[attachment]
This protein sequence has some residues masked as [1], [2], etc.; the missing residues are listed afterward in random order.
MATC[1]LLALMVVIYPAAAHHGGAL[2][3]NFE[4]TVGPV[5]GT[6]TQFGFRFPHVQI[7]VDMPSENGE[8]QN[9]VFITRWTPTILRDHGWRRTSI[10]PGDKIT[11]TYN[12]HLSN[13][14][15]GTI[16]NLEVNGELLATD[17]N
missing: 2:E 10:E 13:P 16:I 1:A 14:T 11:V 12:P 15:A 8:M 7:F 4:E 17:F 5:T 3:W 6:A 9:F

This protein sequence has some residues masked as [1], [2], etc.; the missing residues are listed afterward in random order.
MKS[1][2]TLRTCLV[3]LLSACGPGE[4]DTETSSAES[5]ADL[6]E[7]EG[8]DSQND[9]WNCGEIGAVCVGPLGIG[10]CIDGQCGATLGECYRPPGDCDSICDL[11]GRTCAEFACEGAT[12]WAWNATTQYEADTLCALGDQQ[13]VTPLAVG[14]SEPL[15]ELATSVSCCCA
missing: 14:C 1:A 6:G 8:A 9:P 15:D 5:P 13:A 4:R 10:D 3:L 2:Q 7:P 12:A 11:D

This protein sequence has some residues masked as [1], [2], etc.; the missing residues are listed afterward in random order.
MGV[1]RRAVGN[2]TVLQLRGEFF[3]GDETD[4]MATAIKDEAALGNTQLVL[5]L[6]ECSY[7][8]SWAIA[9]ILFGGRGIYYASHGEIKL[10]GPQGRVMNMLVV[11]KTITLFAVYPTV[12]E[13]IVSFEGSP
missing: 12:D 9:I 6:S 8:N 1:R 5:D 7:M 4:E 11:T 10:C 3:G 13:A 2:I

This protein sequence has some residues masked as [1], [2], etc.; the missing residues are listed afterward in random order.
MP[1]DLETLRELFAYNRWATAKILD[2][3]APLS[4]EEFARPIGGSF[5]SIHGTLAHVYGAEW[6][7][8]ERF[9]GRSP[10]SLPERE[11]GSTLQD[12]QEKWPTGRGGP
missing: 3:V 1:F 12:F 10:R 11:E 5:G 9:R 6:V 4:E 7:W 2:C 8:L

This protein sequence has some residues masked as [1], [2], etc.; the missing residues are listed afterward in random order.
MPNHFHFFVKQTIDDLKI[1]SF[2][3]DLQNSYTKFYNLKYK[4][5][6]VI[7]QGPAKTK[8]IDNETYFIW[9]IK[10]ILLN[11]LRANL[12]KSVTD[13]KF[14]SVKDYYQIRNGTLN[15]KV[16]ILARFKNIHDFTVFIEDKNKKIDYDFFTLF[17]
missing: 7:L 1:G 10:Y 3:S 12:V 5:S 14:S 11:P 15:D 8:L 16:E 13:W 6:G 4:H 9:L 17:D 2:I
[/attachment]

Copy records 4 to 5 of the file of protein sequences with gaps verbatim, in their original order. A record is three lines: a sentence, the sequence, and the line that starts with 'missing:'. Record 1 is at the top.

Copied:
This protein sequence has some residues masked as [1], [2], etc.; the missing residues are listed afterward in random order.
MP[1]DLETLRELFAYNRWATAKILD[2][3]APLS[4]EEFARPIGGSF[5]SIHGTLAHVYGAEW[6][7][8]ERF[9]GRSP[10]SLPERE[11]GSTLQD[12]QEKWPTGRGGP
missing: 3:V 1:F 12:F 10:R 11:E 5:G 9:R 6:V 4:E 7:W 2:C 8:L

This protein sequence has some residues masked as [1], [2], etc.; the missing residues are listed afterward in random order.
MPNHFHFFVKQTIDDLKI[1]SF[2][3]DLQNSYTKFYNLKYK[4][5][6]VI[7]QGPAKTK[8]IDNETYFIW[9]IK[10]ILLN[11]LRANL[12]KSVTD[13]KF[14]SVKDYYQIRNGTLN[15]KV[16]ILARFKNIHDFTVFIEDKNKKIDYDFFTLF[17]
missing: 7:L 1:G 10:Y 3:S 12:V 5:S 14:S 11:P 15:D 8:L 16:E 13:W 6:G 4:H 9:L 17:D 2:I